-By Garima Das
All Indian radio (AIR) has just completed 71 years of its existence in Guwahati on July 01. AIR more popularly known as the Akashvani is not just a radio station but it is also an emotion for the people of Assam.
The Guwahati station of the national public radio broadcaster of India originated from the Shillong Guwahati Station which began its journey from the Commissioners Bungalow located in Uzanbazar Ghat. It started broadcasting from July 01, 1948.
Programmes such as ‘Goya Raijor Anusthan’ (Rural Programme), ‘Aideur Buloni’ (Women’s Programme) and ‘Akonir Mel’ (Children’s Programme), which are popular even today dates back to days of the inception of the station. The ‘Weekly Radio Drama’ and the fortnightly’ Musical Feature’ programmes were quite popular during the early days. The first musical feature programme was ‘Asomiya Maat’ by Dr. Bhupen Hazarika.
It was on May, 1957 that the station had been relocated to its permanent campus at Chandmari.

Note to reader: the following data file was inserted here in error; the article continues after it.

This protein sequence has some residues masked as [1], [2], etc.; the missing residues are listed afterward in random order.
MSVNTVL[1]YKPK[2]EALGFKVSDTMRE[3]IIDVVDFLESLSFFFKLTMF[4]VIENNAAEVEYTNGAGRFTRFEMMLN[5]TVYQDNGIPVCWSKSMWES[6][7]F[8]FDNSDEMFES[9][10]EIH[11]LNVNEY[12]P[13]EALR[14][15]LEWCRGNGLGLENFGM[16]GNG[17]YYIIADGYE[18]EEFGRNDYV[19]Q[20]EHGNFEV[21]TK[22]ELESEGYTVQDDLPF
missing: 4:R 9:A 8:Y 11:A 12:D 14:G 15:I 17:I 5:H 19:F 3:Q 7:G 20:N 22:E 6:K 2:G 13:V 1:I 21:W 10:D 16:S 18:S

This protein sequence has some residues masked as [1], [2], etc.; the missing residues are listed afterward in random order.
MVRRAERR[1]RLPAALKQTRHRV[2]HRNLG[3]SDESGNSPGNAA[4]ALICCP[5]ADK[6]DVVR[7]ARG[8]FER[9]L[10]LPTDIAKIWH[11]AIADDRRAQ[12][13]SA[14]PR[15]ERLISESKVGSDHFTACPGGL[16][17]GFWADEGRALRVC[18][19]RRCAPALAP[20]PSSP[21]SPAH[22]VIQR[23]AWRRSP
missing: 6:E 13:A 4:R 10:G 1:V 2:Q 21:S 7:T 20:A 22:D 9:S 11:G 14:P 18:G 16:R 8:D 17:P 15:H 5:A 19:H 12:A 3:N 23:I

Although Akashvani dominated as the medium of mass communication for almost 40 years, it has faced tough challenges from Television. Now with the advent of the age of internet, it has still not been able to wipe out the emotion connected with the term ‘radio’.
Akashvani is not just a radio station but an indicator of time. Each programme would tell what time of the day it is and people would according go on doing their work. From a wake up alarm to a good night’s lullaby, it served all purposes.
Not only among our elders, radio, is also popular among today’s youth. It has been able to curve a place of its own in their hearts.
Amlan Jyoti Saikia, a 21 year old digital journalist says, “Until a few years ago, I used to be an active listener of Akashvani Guwahati. For me, until I listen to the radio my day never started nor did it end without it.”
Further, speaking on how AIR shaped his town’s routine, he said, “’Tejore Kamalapati Paravate Ninda– the radio’s ‘Bandana’ program was the 6am call for the listeners. At 7:30am, ‘Jilikibo Luitore Paar’ had been aired for students and it was the time for children’s breakfast. When ‘Aanchalik Batori’ is aired at 9:00 am, the school goers would hurriedly finish off their food and take off for school; while mother finishes her kitchen chores listening to ‘Chitrageet’.”
“Radio is still the best medium for real-time discussions between people; it’s possible to hear the emotion in their voice (no need for smileys!)”, Amlan added.